The challenges of rural philanthropy have been getting new attention in recent years. One leader in the push to learn more about grantmaking in remote regions is the Rural Philanthropic Analysis Project, which, in partnership with Campbell University, aims “to better understand rural places and funding practices that are leading the way towards health improvement in rural regions across the country.”

The centerpiece of RPAP’s work is a set of field studies of philanthropy in four distinct regions of the United States—Northeast Iowa, New Mexico, Eastern Washington, and New England. These areas were chosen due to the importance of local funders in those areas; RPAP’s research has examined the significance of regional philanthropic organizations to rural populations.

Among the regions studied, Eastern Washington has particularly unique funding needs due to its geographic isolation from the state capital and long distances between sparse population centers.

Key Challenges

“Limited access to coordinated, high-quality medical care, higher rates of foster placement and chronic disease, and a life expectancy lower than the state average are among the major issues facing eastern Washington’s rural populations,” says Laura Martin, Empire Health Foundation (EHF), Communications Director/Senior Program Associate, of the greatest issues facing the region.

It was EHF, headquartered in Spokane, Washington, that drew the researchers’ attention to the area. EHF was created in 2008 from the sale of the nonprofit hospital system, and its funding projects focus largely on obesity prevention, mental health, and access to care. 

The board of the foundation determined that flexibility in granting procedures would provide the best opportunity to respond to shifting needs in the philanthropic landscape. According to Martin, “EHF’s approach to funding is called Philanthropy 3.0, which, at its core, means we collaborate with partners to challenge current practices and work upstream to develop new, innovative approaches that change policies and systems.”

EHF has nearly $76 million in assets and averages $3.75 million in grants annually from its endowment. In an effort to increase its reach, the foundation has tasked its staff with identifying “new revenue streams for the region, resulting in an additional $68 million in grantmaking funds—some of which have been reallocated to help grantees attract an additional $250,000 in federal and state funding,” according to the RPAP report.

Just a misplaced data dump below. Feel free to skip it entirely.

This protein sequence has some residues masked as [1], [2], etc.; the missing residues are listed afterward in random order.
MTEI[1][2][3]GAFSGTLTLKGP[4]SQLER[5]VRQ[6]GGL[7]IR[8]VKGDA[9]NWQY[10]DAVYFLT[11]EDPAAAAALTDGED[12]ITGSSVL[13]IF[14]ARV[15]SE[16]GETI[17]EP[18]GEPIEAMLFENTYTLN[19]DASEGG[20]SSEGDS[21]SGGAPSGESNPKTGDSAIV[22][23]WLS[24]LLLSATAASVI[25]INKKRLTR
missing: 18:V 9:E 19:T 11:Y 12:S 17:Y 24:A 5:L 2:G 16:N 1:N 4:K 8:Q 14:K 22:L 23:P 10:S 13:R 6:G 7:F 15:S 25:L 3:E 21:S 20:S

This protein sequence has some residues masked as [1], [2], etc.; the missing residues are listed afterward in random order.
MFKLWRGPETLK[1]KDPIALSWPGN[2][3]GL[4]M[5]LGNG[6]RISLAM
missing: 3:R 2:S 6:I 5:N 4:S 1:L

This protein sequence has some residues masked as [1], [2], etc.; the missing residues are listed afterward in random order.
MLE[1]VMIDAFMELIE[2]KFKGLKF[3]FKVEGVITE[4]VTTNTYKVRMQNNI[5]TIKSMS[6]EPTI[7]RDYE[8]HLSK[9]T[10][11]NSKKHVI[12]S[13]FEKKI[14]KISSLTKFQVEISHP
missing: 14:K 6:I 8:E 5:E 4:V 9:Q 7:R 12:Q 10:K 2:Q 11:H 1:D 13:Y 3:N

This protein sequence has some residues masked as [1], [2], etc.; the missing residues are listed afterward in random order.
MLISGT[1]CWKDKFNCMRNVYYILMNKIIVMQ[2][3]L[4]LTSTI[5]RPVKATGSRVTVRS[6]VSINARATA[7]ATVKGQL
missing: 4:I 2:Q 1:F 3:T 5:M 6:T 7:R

Being locally based has given EHF special insight into the needs of the area’s population, and has enabled the foundation to be more responsive in its community grantmaking. Its approach allows it to serve as an intermediary for national funding organizations that may want to fund programs in the area but don’t know the local philanthropic landscape as well.

One challenge for outside funders is navigating an area with 14 Native American tribes across three reservations. EHF’s flexibility has allowed it to break free from rigid funding protocols and create new health funding strategies to accommodate tribal priorities. “EHF is actively engaged in supporting eastern Washington’s Tribal Alliance. The Tribal Alliance is developing a behavioral health treatment model based on traditional, whole-person healing methods that emphasize spiritual, mental, emotional and physical well-being,” says Martin.

Success Stories

Currently, there appear to be several success stories in EHF’s funding model. As of 2019, $3 million has been invested in an obesity prevention initiative to help rural schools avoid serving unhealthy processed foods, many of which tend to be more cost-effective. Results are promising so far, achieving a 5 percent drop in the average body mass index among students in the program’s pilot district.

Another unique issue in this area of eastern Washington is the difficulty in implementing the Affordable Care Act and in successfully maintaining the child welfare system. EHF has leveraged affiliations with other nonprofits to better implement its programs and leverage more opportunities. Better Health Together will oversee $70 million in funding between 2018 – 2021 to fill gaps in Health and Human Services funding affected by the ACA. Meanwhile, Family Impact Network deals with documenting and funding child services and healthcare visits that often cost more because of large travel distances.

Antony Chiang, the EHF leader in the RPAP report, recently announced that he has been named new CEO of the mega-rural funder Dogwood Health Trust. EHF’s assets nearly doubled since Chiang assumed leadership in February 2010. 

A Larger Inquiry Into Rural Philanthropy

The RPAP was part of a larger national project partially funded by the Robert Wood Johnson Foundation, the largest public health philanthropy organization in the U.S. Of the significance of the project, Allen Smart, director of the RPAP, said, “I think rural philanthropy is something that needs to be uplifted/defined and represented within the general philanthropic discourse because, for the most part, it hasn’t been.”

The other field studies in the Rural Philanthropic Analysis Project included Northeast Iowa’s Community Foundation of Greater Dubuque, which focuses on bringing the region’s rural populations together with local government and businesses; New Mexico’s Con Alma Health Foundation, a granting organization which funds healthcare-oriented nonprofits; and New England’s Endowment for Health in New Hampshire and the Maine Health Access Foundation, both of which must address the needs of more racially homogeneous populations.

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